AUG 21, 2019 11:09 AM PDT

Insights Into the Mechanisms Controlling Pluripotency

WRITTEN BY: Carmen Leitch

To carry out all the functions required for the maintenance of life, many types of specialized cells have to serve specific purposes, like heart cells, brain cells, nerve cells, etc. Pluripotent stem cells have incredible potential; they are self-renewing and can become any type of cell in the body. Scientists have long wanted to harness this power; pluripotent stem cells could revolutionize regenerative medicine, help create organs for transplant, or advance disease modeling in research. Scientists are still trying to understand pluripotency and the gene expression that gives cells that power. Now researchers led by Maria Blasco at the Spanish National Cancer Research Centre (CNIO) has revealed new characteristics of pluripotent cells.

Image credit: Public Domain Images

Reporting in eLife, the researchers have uncovered a new link between pluripotency and telomeres, the protective caps that sit on the ends of chromosomes. Telomeres have to be maintained constantly and were once thought to not encode for any genes. But research revealed that they generate long, non-coding RNA molecules called TERRA.

The CNIO scientists found that TERRAs can influence pluripotent genes through the action of Polycomb proteins, which can modify gene expression by adding biochemical tags to genes. TERRAs are controlled by another protein only found in telomeres called TRF1, which is a portion of a complex called shelterin, which protects telomeres.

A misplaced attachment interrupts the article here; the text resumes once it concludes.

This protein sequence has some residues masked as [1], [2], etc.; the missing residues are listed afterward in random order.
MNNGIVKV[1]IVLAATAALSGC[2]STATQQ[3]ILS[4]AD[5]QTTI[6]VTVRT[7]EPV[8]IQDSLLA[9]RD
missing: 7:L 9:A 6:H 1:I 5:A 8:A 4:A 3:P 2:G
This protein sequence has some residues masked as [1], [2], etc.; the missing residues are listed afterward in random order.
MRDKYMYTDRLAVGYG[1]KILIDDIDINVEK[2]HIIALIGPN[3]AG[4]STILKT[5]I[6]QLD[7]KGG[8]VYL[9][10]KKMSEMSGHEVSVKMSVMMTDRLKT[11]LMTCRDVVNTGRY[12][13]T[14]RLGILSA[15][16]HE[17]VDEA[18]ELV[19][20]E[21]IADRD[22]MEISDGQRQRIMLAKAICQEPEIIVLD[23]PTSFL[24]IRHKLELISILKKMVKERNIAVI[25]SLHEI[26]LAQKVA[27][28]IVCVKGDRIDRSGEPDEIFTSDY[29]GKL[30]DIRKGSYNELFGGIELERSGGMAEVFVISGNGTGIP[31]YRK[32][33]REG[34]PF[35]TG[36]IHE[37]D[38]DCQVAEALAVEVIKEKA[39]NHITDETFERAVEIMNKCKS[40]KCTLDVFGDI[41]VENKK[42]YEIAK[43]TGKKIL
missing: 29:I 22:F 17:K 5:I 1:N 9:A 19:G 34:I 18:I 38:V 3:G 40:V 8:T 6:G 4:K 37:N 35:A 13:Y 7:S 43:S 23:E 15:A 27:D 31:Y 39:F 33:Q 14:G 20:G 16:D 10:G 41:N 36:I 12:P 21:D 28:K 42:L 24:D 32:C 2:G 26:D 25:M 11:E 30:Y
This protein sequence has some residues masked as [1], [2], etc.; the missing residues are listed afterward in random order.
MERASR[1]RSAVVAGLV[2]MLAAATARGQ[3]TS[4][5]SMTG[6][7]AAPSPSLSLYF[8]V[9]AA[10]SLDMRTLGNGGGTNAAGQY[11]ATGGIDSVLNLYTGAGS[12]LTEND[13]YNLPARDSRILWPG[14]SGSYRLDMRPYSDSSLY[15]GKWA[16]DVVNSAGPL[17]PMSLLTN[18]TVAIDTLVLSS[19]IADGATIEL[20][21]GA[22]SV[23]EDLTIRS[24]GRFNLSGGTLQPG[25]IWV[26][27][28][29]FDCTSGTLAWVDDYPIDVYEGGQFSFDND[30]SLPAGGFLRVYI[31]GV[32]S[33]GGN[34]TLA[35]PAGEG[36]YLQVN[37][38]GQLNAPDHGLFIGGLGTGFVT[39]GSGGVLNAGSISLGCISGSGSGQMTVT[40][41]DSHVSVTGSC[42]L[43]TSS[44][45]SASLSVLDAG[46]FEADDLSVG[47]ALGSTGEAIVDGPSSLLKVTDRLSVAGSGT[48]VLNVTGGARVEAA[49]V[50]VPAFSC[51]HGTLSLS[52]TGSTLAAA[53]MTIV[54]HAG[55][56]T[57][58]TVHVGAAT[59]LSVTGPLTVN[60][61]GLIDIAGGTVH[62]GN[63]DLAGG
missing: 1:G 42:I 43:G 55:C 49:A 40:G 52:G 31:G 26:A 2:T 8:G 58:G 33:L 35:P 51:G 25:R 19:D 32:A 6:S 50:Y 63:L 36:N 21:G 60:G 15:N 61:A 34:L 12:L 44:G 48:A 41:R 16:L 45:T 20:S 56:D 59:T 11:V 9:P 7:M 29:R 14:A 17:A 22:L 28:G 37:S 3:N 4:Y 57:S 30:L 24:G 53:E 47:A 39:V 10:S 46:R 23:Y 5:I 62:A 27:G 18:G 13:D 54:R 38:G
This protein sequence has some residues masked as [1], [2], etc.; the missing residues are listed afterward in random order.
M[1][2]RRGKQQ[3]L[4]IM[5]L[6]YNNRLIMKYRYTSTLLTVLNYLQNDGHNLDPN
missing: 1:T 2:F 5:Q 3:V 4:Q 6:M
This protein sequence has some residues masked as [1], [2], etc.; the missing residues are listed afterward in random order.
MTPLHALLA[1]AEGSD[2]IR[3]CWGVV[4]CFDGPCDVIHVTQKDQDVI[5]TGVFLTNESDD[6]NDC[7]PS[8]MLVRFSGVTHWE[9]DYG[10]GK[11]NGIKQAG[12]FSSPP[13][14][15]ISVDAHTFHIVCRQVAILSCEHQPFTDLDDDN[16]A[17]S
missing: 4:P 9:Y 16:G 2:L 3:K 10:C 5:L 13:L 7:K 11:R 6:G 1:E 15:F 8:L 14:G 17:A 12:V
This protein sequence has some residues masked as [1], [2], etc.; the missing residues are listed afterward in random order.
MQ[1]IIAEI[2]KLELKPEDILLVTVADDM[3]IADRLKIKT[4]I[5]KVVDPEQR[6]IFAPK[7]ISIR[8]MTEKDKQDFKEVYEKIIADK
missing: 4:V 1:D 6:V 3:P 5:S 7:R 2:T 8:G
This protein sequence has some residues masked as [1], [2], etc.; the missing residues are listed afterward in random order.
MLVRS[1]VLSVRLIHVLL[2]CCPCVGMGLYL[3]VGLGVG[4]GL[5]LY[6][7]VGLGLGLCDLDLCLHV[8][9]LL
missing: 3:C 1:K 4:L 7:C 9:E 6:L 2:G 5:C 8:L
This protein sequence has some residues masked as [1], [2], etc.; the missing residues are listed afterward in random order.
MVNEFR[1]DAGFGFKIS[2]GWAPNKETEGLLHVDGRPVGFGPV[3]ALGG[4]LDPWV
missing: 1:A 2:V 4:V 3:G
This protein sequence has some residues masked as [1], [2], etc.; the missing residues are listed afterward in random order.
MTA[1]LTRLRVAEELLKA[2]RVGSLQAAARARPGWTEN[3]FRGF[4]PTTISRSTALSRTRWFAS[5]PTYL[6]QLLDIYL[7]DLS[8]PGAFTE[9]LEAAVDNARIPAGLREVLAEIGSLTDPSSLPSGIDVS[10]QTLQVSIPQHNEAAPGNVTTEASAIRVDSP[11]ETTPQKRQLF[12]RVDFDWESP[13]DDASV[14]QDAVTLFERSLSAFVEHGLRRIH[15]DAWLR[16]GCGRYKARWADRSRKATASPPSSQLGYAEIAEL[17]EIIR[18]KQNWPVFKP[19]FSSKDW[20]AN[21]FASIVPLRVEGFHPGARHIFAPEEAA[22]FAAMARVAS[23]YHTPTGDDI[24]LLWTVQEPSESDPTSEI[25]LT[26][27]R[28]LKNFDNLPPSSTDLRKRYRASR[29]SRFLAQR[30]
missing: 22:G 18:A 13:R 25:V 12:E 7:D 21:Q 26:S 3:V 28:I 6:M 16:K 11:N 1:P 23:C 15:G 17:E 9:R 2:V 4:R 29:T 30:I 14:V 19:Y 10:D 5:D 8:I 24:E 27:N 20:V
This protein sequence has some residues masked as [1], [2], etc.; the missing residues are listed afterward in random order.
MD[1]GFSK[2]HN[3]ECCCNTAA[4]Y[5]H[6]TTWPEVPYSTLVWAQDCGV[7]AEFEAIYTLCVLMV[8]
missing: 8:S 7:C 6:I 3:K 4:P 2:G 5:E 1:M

Pluripotent cells can be engineered in the lab by modifying gene expression in adult skin cells. But in this study, the researchers found that when TRF1 was inactive in a cell, they could not trigger pluripotency. "We could not understand how a gene that deals with telomere maintenance has such a profound effect on a global process like pluripotency," noted Maria Blasco, Head of the Telomeres and Telomerase Group at CNIO.

To learn more, they searched for expression changes in genes after stopping TRF1 activity. They found many shifts, and more than 80 percent of those expression changes were connected to pluripotency. "We saw that TRF1 had an enormous, but very organized, effect," explains Blasco. Many of the genes they identified were controlled by Polycomb.

Image: In normal iPS cells (induced pluripotent stem cells) TRF1 expression is high, and the Polycomb (PRC2) complex (EDD, EZH2, and Suz12) is bound weakly to the genome, so pluripotency genes are expressed. After TRF1 depletion, TERRA expression increases, resulting in PRC2 recruitment to pluripotency and differentiation genes, and establishment of the K27me3 epigenetic mark, altering gene expression / Credit: CNIO

The scientists knew that Polycomb was related to telomere structure along with TERRA. The team looked for interactions between TERRA and the genome, and fund that TERRA targets genes that are also influenced by Polycomb. TERRA seemed to be the link between pluripotency and TRF1.

TRF1 has a cascading impact on gene expression in pluripotent cells using epigenetic changes.

Rosa Marión, the first author of the study, explained that "these findings tell us that TRF1 is essential for reprogramming specialized cells and for maintaining pluripotency."

Learn more about stem cells from the videos.


Sources: AAAS/Eurekalert! via CNIO, eLife

About the Author
  • Experienced research scientist and technical expert with authorships on over 30 peer-reviewed publications, traveler to over 70 countries, published photographer and internationally-exhibited painter, volunteer trained in disaster-response, CPR and DV counseling.
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